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The Public Records Act 1973 requires Public Record Office Victoria (PROV) to work with Victorian government agencies to select public records for permanent preservation as State Archives.

So, out of all the digital and paper files government creates every day, how do we decide which ones are worth keeping forever?

To find out, see the presentation and list of characteristics below 



This presentation provides a summary of the types of records Public Record Office Victoria preserves as Archives for future discovery.


The following characteristics guide our decisions about which records to keep as archives.

  1. The authority, establishment and structure of government. Public records which provide concise evidence of the source of authority, establishment and structure of Victorian government. For instance, Acts of Parliament.
  2. Primary functions and programs of government. Public records which provide concise evidence of the government’s primary functions and programs, especially those records that provide evidence of a new or changed policy decision. For instance, Cabinet records, budget statements, planning and management of major infrastructure projects.
  3. Enduring rights and entitlements. Public records which provide concise evidence of the life events, enduring rights and entitlements of individuals and groups. For instance, births, deaths marriage registration records  and divorce records, records of land ownership.
  4. Significant impact on individuals. Public records which provide evidence of the significant impact of Victorian government decisions and actions on individuals and communities, the interaction of people with the government, and the influence of the Victorian community on government decision-making. For instance, criminal court decisions, records of government care of individuals, planning schemes records, petitions seeking government action.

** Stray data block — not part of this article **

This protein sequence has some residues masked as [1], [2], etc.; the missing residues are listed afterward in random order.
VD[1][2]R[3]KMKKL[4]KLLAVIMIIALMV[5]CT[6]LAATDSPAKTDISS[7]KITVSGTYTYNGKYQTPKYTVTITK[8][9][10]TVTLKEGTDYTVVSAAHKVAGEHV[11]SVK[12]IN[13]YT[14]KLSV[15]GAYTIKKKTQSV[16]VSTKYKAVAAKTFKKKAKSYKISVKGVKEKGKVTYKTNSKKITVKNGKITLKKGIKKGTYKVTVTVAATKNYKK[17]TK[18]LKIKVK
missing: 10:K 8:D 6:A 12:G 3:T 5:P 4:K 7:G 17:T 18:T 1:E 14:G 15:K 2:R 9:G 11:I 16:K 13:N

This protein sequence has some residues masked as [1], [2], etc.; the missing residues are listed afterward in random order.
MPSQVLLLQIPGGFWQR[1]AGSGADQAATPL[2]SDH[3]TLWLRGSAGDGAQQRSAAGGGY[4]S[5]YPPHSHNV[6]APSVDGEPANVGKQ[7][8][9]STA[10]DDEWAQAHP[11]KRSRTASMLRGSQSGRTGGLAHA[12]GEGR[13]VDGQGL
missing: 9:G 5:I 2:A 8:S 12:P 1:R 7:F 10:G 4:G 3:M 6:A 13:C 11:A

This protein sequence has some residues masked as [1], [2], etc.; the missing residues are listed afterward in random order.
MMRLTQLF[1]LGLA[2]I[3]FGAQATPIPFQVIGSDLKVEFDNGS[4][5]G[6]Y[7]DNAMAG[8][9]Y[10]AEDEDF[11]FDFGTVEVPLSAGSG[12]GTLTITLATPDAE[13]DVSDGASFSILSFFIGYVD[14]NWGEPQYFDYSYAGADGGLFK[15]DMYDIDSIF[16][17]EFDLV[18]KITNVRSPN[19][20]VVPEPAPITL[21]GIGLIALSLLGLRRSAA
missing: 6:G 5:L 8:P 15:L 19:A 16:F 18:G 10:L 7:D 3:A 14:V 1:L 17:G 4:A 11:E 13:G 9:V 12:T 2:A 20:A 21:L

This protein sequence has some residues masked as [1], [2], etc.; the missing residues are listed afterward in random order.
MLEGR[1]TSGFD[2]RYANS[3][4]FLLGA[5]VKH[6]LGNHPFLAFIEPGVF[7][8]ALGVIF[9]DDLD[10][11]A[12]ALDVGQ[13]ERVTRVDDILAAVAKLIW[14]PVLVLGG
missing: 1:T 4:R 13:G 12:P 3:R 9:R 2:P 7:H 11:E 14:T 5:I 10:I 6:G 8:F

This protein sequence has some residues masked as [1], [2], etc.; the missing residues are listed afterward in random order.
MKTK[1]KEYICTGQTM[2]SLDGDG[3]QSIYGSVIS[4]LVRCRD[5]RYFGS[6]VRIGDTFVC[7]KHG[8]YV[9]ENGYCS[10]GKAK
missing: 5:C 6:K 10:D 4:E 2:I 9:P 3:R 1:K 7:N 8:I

5. Environmental management and change. Public records which provide evidence of the Victorian government’s significant actions in relation to environmental management and change, response to the impact of climate change, and the occupation, management and use of the state’s natural resources. For instance, rainfall, temperature and soil feature statistics, management of landfill sites, forestry planning and management..
  6. Significant contribution to community memory. Public records that have a substantial capacity to enrich the memory, knowledge and understanding of aspects of Victoria’s history, society, culture and people. For instance, public records relating to events or that represent the Victorian way of life including work, education, leisure and culture.

For more information about the characteristics, please see Appraisal Statement for Public Records required as State Archives policy.


Material in the Public Record Office Victoria archival collection contains words and descriptions that reflect attitudes and government policies at different times which may be insensitive and upsetting

Aboriginal and Torres Strait Islander Peoples should be aware the collection and website may contain images, voices and names of deceased persons.

PROV provides advice to researchers wishing to access, publish or re-use records about Aboriginal Peoples